The outward "sports club" aspect of the place notwithstanding, I am particularly intrigued by just such a thing as this. But not for the self-appointed exclusiveness of it. In fact, I couldn't care less about what the "upper crust" is up to or how exclusive their exclusivities are. I've never gotten along well with spoiled rich kids who spend unearned stacks of daddy's money on frivolous extravagances for the sake of being frivolous. Being born into money doesn't earn an ounce of my respect. No, what interests me about this place is that this is one of the last vestiges of the "old guard". A place where you couldn't identify the current century just based on interior appearances. This place hasn't been updated to suit the modern snobbishness of the more sensitive and wealthy elitists, so they can, and do, simply go elsewhere. This is the Men's Club, a place where smoking indoors is still a thing and no amount of city ordinances will change it, a place that by all accounts shouldn't really exist anymore and yet here it is in all its unassuming, unchanged and stoic old charm. I appreciate the fact that a place still exists where a man can walk in at any time of day and have a scotch and a cigar in the company of an impressive taxidermy collection in complete privacy in the middle of a busy city. This is a place where you can effectively step out for a while, far away from prying eyes.
I'm an adventurist and a scholar. I enjoy researching history and chasing mysteries into existence. When I first learned of this place, I filed it away as something interesting that I'd probably never get to see in person. But then one day, the exploring gods shone their countenance down upon me. I knew that I couldn't lug around my DSLR once inside, let alone get it in undetected, so I had my crappy point and shoot ready. A regular rotation of charged batteries was kept on hand for the day. The camera barely fit in my pocket. Once inside, I casually struck up conversation with an administrative member. It was evident that he wasn't going to be forthcoming. I tried asking about their business, explaining that I couldn't find anything else online about the club. His reply was simply "That's by design". Shortly thereafter, he had business to tend to and I set off on my own.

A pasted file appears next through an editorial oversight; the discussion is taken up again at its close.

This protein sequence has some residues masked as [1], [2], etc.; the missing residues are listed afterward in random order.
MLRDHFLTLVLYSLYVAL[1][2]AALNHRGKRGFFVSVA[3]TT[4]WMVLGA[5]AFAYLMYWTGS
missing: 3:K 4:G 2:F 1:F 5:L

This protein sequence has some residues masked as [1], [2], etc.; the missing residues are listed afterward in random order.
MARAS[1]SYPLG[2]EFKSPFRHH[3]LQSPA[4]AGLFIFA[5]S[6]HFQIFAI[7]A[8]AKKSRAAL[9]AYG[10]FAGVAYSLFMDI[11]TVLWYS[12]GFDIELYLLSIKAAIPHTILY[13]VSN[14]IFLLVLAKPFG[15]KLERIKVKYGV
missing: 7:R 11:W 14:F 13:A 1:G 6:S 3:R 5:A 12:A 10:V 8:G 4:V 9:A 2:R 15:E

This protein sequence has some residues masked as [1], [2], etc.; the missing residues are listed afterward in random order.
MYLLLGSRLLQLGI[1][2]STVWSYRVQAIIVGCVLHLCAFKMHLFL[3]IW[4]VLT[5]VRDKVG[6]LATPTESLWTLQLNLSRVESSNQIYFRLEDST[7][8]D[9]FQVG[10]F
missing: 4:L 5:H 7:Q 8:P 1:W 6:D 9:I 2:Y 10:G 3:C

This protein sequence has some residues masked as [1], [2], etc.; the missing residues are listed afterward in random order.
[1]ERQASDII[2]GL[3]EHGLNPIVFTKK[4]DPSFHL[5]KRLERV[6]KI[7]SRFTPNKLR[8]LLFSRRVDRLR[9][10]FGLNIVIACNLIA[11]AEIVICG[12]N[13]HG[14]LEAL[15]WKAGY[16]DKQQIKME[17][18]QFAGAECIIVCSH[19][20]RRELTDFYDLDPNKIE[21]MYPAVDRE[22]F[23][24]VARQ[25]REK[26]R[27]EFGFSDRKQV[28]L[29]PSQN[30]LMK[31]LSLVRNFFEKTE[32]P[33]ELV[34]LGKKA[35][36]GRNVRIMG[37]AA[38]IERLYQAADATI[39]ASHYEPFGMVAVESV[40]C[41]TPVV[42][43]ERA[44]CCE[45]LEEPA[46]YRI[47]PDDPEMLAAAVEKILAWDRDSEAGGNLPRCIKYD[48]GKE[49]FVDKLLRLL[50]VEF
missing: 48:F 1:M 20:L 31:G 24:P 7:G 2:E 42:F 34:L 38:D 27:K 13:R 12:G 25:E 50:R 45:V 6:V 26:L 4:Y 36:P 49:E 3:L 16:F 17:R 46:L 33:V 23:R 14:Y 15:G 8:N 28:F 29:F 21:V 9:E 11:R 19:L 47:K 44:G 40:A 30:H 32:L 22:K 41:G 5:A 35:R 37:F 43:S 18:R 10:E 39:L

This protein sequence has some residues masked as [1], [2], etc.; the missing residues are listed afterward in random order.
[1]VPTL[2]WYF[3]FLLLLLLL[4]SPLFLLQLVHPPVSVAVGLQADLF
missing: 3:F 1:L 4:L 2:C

His office was near the front door. Just outside it was the main dining room. Down the hall was the lower dining hall and bar. In the hall connecting the two was an area for members with club newsletters and information. On the wall was a list of officers. Among the current club officers listed on the wall are many of Saint Louis' most recognizable names which include, among others, Busch and Schlafly. Past officers include William Lemp, Jr.
I quickly grabbed a newsletter and a few photos on my way to the second floor without the butler so much as looking up at me. I was by the Duck Room upstairs when I heard someone coming and had to retreat back downstairs. There was no good excuse if I was to be found roaming the halls.. I passed an old grandfather clock and a large Buffalo head on the wall towards the lower dining room. The bar area was complete with a taxidermy collection including a shark, bear and several elk. This morbid collection was most likely hunted a hundred years ago by some long dead person of far nobler lineage than I-surely someone who helped shape the course of history of Saint Louis but whose name and memory are all but a stuffed, dead, animal hanging on the wall. I was taking photos of these when, to my surprise, the bartender asked me if I needed anything. I wasn't aware he had seen me enter the room. I casually made distracting small-talk as I took a picture of the dining area and then quickly left.
These photos definitely suck but even if they did allow photography, you can't exactly walk in off the street and start taking pictures of the place..